A Trader’s First Book on Commodities aims to fill the void in trading literature that overlooks the importance in making the right decisions before ever placing a commodity trade such as fully understanding market mechanics and logistics, choosing a proper trading platform, understanding order types, being aware of market data fees and policies, how to quote and calculate profit or loss in each of the commodity markets, preparing for margin calls, and the only magic in trading–humility.
Throughout this text you find what I believe to be a realistic and candid view of the commodity markets. My intention isn’t to deter you from trading commodities. In fact, I am a broker that makes a living from commission and would love nothing more than to attract traders into what I believe to be some of the most exciting markets available to speculators. However, as a broker, it is also my job to ensure that you are aware of the potential hardships and, accordingly, will properly prepare yourself before putting your hard-earned money at risk.
If you walk away from this book with something, I hope it is the realization that anything is possible in the commodity markets. Never say never because if you do, you will eventually be proven wrong. Additionally, the markets, and trading them, is an art not a science. Unfortunately, there are no black–and-white answers nor are there fool-proof strategies—but that does not mean that there aren’t opportunities.
I am often asked what is the best technical tool or indicator to use when speculating in a market. My answer is always the same; there isn’t a “best tool,” only a best way to use the tool. The paramount approach to any trading tool, whether technical, seasonal, or fundamental, is to use it—or better yet, a combination of a few—to form an educated opinion in your expectations of market price. With their findings, traders should approach the market with a degree of humbleness and with realistic expectations.
Remember, as a trader you compete against the market, specifically each participant in that particular market. Therefore, assuming that you can always beat the markets is assuming that you are somehow smarter and better informed than all other participants. Not only is this arrogant, it also might be financial suicide. Instead, you should approach every trade with modesty and with the understanding that you could be wrong. Having such an attitude might prevent you from sustaining large losses as the result of stubbornness or a lack of ability to admit to being incorrect in your speculation.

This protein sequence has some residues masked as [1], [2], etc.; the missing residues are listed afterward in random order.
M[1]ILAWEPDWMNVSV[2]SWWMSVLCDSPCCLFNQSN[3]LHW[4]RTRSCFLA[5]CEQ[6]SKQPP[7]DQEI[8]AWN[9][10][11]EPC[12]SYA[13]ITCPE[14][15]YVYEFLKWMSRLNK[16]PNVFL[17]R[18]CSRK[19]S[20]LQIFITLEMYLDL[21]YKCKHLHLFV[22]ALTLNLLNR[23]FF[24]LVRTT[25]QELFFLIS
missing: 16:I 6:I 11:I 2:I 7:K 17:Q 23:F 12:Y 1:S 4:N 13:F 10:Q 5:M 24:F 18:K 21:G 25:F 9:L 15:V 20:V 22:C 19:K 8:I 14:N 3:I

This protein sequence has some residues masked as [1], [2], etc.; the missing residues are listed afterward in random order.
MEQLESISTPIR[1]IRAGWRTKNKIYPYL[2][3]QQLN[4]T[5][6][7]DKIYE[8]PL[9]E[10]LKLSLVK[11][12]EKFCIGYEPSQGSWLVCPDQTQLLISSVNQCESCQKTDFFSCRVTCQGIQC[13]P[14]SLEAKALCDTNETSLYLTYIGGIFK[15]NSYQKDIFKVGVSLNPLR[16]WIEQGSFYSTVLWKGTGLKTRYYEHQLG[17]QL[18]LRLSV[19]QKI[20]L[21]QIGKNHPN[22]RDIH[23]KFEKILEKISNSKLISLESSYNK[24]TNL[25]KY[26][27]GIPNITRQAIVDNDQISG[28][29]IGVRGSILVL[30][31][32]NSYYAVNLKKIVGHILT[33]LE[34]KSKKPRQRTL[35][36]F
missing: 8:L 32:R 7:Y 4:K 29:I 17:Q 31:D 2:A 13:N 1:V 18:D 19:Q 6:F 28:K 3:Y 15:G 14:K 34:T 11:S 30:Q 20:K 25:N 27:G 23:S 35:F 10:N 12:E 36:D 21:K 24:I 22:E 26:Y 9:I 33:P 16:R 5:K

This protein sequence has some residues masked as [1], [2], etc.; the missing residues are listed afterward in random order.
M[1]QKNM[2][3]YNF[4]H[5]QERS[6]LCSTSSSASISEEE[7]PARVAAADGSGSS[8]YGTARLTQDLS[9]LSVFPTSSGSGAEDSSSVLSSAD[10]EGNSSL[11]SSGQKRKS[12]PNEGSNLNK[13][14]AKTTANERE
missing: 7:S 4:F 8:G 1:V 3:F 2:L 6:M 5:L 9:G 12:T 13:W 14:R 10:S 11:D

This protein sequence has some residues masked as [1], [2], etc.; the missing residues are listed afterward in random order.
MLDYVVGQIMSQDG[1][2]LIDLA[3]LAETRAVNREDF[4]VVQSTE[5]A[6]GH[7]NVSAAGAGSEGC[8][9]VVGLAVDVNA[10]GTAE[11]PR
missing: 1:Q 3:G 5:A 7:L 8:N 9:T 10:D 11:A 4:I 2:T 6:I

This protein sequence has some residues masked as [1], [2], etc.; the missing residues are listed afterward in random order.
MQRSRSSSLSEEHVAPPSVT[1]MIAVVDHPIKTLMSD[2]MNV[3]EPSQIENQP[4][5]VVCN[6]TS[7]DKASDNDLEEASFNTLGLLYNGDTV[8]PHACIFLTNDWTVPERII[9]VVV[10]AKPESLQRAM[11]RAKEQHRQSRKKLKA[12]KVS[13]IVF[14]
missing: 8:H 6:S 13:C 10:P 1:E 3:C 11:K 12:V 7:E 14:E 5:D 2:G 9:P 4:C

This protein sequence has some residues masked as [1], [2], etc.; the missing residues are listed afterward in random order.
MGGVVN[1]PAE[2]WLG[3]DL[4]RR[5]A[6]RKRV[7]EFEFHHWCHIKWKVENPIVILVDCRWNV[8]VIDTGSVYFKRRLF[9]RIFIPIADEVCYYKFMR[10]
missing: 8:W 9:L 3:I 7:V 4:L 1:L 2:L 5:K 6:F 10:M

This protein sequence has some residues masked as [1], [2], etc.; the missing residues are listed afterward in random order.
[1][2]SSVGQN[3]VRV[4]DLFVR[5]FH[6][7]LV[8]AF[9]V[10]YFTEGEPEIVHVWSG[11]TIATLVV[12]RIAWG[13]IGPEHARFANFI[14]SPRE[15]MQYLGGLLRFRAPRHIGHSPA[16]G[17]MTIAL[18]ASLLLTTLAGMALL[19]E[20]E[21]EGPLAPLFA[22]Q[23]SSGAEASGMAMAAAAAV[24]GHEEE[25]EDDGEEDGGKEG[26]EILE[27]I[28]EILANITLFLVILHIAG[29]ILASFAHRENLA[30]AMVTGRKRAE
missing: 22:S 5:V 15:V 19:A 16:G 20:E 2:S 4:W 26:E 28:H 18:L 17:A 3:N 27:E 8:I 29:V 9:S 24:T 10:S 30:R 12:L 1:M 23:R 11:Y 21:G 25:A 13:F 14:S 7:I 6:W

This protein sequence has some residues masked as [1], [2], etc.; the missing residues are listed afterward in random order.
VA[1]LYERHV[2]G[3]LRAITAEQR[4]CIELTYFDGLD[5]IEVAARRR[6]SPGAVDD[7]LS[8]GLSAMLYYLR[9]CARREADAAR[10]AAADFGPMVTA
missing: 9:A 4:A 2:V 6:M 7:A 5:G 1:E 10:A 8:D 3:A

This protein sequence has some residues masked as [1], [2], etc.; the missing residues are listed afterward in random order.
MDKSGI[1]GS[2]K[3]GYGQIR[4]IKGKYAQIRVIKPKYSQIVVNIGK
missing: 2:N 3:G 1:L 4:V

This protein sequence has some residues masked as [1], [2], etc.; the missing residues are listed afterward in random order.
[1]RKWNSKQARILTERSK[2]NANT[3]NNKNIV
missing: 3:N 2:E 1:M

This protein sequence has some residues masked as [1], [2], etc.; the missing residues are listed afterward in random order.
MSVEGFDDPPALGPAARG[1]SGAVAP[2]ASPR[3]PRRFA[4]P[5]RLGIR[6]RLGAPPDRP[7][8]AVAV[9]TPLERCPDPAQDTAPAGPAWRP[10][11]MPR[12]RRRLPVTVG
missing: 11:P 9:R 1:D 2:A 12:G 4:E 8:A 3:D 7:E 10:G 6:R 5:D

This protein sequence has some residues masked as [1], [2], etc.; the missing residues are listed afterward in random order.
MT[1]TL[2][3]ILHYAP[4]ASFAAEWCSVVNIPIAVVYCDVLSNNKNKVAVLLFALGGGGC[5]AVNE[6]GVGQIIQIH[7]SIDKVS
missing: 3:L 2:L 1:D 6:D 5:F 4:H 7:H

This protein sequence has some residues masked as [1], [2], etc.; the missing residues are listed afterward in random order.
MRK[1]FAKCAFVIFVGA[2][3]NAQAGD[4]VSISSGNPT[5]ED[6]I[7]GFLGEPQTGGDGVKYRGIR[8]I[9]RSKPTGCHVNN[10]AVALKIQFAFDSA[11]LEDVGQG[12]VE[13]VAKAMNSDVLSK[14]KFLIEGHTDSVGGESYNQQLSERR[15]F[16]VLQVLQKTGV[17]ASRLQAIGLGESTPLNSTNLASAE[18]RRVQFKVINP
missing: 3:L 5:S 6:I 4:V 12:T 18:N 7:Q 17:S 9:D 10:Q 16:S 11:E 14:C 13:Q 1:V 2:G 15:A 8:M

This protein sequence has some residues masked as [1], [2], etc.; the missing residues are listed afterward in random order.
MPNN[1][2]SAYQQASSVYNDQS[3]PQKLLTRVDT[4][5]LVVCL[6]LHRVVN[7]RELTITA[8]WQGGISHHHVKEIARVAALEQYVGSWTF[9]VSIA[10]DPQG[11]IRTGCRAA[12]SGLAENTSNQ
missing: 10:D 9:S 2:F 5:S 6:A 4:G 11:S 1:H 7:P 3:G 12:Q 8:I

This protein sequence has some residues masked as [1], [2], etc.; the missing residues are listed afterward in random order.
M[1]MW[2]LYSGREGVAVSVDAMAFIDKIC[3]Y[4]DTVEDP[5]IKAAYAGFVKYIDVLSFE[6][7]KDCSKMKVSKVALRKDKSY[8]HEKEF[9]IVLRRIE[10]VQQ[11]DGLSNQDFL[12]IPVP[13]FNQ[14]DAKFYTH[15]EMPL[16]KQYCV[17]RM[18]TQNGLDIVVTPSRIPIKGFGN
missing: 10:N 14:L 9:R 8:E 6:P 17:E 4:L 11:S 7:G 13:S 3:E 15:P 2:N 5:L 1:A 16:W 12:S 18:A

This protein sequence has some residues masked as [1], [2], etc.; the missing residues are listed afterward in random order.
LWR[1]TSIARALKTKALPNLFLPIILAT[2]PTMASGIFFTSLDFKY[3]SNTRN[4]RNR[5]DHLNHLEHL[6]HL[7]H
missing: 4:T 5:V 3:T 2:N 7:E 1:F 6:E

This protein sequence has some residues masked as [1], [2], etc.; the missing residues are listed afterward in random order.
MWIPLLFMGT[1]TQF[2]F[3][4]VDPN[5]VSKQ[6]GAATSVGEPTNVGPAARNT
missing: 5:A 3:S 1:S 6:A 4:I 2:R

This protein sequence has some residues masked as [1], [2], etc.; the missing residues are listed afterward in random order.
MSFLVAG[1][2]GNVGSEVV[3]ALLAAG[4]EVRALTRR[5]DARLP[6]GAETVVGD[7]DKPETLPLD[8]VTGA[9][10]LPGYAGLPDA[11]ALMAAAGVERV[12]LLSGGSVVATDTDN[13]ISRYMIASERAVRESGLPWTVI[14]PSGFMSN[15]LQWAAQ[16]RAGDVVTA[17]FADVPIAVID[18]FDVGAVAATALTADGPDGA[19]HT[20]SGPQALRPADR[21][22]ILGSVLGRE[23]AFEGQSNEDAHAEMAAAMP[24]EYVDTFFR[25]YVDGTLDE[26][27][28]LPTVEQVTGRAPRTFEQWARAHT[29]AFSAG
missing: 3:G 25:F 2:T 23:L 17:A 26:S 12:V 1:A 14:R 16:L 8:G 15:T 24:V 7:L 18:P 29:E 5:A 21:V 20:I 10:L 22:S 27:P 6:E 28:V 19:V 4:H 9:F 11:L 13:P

With that in mind, in its simplest form, trading is a zero sum game. Aside from commissions paid to the brokerage firm and fees paid to the exchange, for every dollar lost in the market, someone else has gained a dollar. Becoming a consistently profitable trader isn’t easy, but it isn’t synonymous with chasing the proverbial end of the rainbow either. With the proper background, hard work, and the experience that comes with inevitable tough lessons; long-term success is possible. I hope that this book will be the first step in your journey toward victory in the challenging, yet potentially rewarding, commodity markets.
- A Crash Course in Commodities
- Hedging Versus Speculating
- The Organized Chaos of Open Outcry and the Advent of Electronic Trading
- Account Access, Trading Platforms, and Quote Vendors
- Choosing a Brokerage Firm
- Finding a Broker That “Fits” and Choosing a Service Level
- Order Types and How to Use Them
- Making Cents of Commodity Quotes
- Figuring in Financial Futures—Stock Indices, Interest Rates, and Currencies
- Coping with Margin Calls
- The Only Magic in Trading—Emotional Stability
- Trading Is a Business—Have a Plan
- Why You Should Speculate in Futures
- Futures Slang and Terminology
A Trader's First Book on Commodities: Everything You Need to Know about Futures and Options Trading Before Placing a Trade By Carley Garner pdf